February 26, 2024

IRS watchdog: Contractors who failed background checks maintained access to sensitive agency systems

A brand new IRS inspector common report mentioned the nation’s tax assortment agency continued to give 19 contractors access to sensitive systems regardless of having background reviews that had been returned as “not favorable.”

Despite having the unfavorable score returned as just lately as July 13, 2023, “These contractors still retained their access to one or more sensitive systems because the IRS did not take action to suspend or disable the contractors from the IRS’s systems, as required,” in accordance to a report issued this week by the Treasury Department’s inspector common for tax administration.

IRS Commissioner Daniel Werfel — who took over the agency final April — instructed The Associated Press that 4 of the contractors have since been terminated and the others have resubmitted their paperwork and obtained favorable background checks, including that “there’s no implicit implication of any kind,” he mentioned, “that these 19 contractors compromised taxpayer information in any way.”

An IRS spokesperson mentioned due to privateness points they may not present particular dates for when the problems had been flagged, however mentioned they had been “promptly resolved” when recognized by TIGTA.

The report comes as access to sensitive taxpayer data has sparked requires investigations — and requires reform on taxes for the rich.

Last week, former IRS contractor Charles Edward Littlejohn of Washington, D.C., was sentenced to 5 years in jail after pleading responsible to leaking tax details about former President Donald Trump and hundreds of the nation’s wealthiest individuals to information retailers.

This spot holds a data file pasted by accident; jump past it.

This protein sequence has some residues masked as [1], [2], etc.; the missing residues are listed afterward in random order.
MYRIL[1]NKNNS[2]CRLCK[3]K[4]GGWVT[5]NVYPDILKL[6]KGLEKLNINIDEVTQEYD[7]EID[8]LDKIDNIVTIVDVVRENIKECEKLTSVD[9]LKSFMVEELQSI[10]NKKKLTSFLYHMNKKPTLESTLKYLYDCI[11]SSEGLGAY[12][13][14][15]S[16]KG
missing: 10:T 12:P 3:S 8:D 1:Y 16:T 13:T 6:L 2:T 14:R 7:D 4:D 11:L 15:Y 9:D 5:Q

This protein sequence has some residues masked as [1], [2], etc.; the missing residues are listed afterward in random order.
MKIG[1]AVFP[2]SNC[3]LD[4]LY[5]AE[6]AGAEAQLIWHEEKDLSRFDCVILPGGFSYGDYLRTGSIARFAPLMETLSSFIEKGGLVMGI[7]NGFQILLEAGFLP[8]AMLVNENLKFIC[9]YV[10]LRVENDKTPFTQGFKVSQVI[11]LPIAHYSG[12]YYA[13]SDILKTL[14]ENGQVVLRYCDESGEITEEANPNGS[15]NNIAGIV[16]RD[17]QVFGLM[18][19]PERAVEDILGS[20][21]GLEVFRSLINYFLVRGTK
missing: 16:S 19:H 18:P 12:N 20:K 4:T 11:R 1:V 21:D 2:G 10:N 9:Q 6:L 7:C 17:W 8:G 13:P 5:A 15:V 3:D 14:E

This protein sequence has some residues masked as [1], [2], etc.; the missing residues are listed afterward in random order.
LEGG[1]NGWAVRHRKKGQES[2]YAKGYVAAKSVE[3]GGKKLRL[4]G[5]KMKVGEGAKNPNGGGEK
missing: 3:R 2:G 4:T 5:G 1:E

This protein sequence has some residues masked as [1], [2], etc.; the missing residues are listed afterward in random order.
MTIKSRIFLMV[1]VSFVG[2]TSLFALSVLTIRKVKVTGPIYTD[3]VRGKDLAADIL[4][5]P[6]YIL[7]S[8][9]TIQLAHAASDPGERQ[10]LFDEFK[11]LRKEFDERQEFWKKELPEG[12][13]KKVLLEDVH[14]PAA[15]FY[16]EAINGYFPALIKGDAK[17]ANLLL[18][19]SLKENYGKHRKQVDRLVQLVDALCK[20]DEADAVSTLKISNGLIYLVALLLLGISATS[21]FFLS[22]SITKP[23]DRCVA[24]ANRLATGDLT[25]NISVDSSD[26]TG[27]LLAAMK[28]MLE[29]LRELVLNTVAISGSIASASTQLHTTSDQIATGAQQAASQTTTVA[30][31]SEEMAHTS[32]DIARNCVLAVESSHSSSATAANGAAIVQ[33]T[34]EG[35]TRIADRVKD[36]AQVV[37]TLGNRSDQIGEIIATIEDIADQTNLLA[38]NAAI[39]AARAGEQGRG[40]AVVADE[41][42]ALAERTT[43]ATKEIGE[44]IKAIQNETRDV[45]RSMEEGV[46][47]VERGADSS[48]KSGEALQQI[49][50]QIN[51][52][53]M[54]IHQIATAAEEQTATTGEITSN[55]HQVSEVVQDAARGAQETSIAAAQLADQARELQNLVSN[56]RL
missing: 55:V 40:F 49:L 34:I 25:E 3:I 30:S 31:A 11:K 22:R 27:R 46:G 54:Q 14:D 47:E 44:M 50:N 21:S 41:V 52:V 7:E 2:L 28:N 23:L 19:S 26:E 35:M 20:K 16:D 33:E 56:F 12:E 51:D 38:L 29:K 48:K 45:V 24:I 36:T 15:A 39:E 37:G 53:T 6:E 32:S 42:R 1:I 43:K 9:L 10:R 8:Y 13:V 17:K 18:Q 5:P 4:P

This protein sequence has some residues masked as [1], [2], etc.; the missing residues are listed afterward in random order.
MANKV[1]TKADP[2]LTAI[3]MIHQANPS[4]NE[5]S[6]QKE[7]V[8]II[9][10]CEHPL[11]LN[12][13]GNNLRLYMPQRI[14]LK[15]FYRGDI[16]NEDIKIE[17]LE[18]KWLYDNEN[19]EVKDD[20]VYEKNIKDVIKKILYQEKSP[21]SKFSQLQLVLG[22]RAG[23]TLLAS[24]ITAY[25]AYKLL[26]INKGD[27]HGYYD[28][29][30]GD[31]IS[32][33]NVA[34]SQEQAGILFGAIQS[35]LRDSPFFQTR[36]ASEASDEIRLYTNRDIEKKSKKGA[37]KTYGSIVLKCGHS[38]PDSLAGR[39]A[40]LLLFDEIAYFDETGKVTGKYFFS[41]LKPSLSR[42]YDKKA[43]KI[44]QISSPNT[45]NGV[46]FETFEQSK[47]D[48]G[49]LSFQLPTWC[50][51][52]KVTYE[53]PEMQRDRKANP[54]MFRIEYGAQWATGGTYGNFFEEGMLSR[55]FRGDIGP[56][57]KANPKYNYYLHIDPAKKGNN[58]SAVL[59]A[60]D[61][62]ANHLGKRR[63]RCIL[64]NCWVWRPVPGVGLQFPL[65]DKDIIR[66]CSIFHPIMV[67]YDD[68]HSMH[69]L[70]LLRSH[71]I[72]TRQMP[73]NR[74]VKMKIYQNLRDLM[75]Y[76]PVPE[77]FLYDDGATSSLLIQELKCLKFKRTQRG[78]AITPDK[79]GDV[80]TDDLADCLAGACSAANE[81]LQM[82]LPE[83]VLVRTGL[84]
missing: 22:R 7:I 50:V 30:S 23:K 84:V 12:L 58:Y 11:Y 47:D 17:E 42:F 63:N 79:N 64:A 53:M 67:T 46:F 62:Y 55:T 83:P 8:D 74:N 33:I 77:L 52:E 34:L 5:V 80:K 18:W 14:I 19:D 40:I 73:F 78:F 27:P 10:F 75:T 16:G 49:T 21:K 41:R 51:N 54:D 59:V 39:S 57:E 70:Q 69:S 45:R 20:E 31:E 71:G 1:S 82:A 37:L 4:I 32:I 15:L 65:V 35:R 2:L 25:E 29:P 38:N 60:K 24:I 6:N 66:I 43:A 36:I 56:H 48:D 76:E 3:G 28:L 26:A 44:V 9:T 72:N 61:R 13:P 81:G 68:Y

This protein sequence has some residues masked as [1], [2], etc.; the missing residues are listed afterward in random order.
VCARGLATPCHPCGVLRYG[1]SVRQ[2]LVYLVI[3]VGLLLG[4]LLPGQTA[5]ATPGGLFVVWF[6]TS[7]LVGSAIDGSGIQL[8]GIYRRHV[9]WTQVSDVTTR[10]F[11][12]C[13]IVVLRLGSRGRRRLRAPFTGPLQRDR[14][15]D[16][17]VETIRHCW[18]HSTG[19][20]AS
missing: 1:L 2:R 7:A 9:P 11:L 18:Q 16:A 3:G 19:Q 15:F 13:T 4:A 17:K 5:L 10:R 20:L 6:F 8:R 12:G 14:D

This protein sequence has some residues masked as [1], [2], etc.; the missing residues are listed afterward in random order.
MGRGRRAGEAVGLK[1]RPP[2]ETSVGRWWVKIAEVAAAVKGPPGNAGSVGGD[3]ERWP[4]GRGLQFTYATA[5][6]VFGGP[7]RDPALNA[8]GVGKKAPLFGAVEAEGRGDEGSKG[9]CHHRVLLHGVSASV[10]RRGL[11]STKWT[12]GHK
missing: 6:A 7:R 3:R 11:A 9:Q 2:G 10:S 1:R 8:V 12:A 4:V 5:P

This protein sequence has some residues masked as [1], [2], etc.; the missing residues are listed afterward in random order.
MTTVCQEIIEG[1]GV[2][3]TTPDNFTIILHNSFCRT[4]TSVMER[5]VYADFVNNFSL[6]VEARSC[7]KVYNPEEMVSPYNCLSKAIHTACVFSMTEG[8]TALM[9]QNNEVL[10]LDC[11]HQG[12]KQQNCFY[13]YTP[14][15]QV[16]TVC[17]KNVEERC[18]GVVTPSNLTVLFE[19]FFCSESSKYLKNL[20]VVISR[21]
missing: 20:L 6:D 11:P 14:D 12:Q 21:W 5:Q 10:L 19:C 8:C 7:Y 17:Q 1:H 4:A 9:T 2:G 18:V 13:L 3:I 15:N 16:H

Littlejohn, 38, gave knowledge to The New York Times and ProPublica between 2018 and 2020 in leaks that appeared to be “unparalleled in the IRS’s history,” prosecutors mentioned.

Littlejohn had utilized to work as a contractor to get Trump’s tax returns and punctiliously discovered how to search and extract tax knowledge to keep away from triggering suspicions internally, prosecutors mentioned in courtroom paperwork.

In February 2023, Rep. Jason Smith, the Republican chairman of the House Ways and Means Committee, despatched a letter to TIGTA asking for a overview of the leak. Smith’s workplace didn’t instantly reply to an Associated Press request for touch upon the report.

Werfel is ready to testify in entrance of the House Ways and Means Committee on Feb. 15.

In addition, the inspector common report outlined a slew of insufficiencies within the IRS safety, stating that it “has repeatedly reported that a key deficiency in the IRS’s detection and deterrence processes is not ensuring that all sensitive systems are providing complete, accurate, and usable audit trail logs for monitoring and identifying unauthorized access and for other investigative purposes.”

Since 2002, TIGTA has issued seven reviews that element the IRS’s audit path deficiencies, with the latest report being issued in October 2023, the report states.

Werfel mentioned that for the reason that agency has obtained funding by means of Democrats’ Inflation Reduction Act, it has been in a position to markedly enhance the safety of sensitive data, together with audit path deficiencies.

“Our data security and environment is dramatically better today than it was in 2017 to 2020 when this unauthorized access occurred,” Werfel said. “And it’s dramatically better today because we now have the resources to make the right investments to strengthen our data security. And we have made dramatic changes.”

The report additionally states there have been sure eventualities during which a terminated contractor might nonetheless have access, however Werfel mentioned that “once a contractor no longer works for the IRS, they have no access to our network and therefore no access to sensitive data.”

“The fact remains,” the report says, “for some sensitive systems, the IRS does not have adequate controls to detect or prevent the unauthorized removal of data by users.”


Associated Press reporter Lindsay Whitehurst contributed to this report.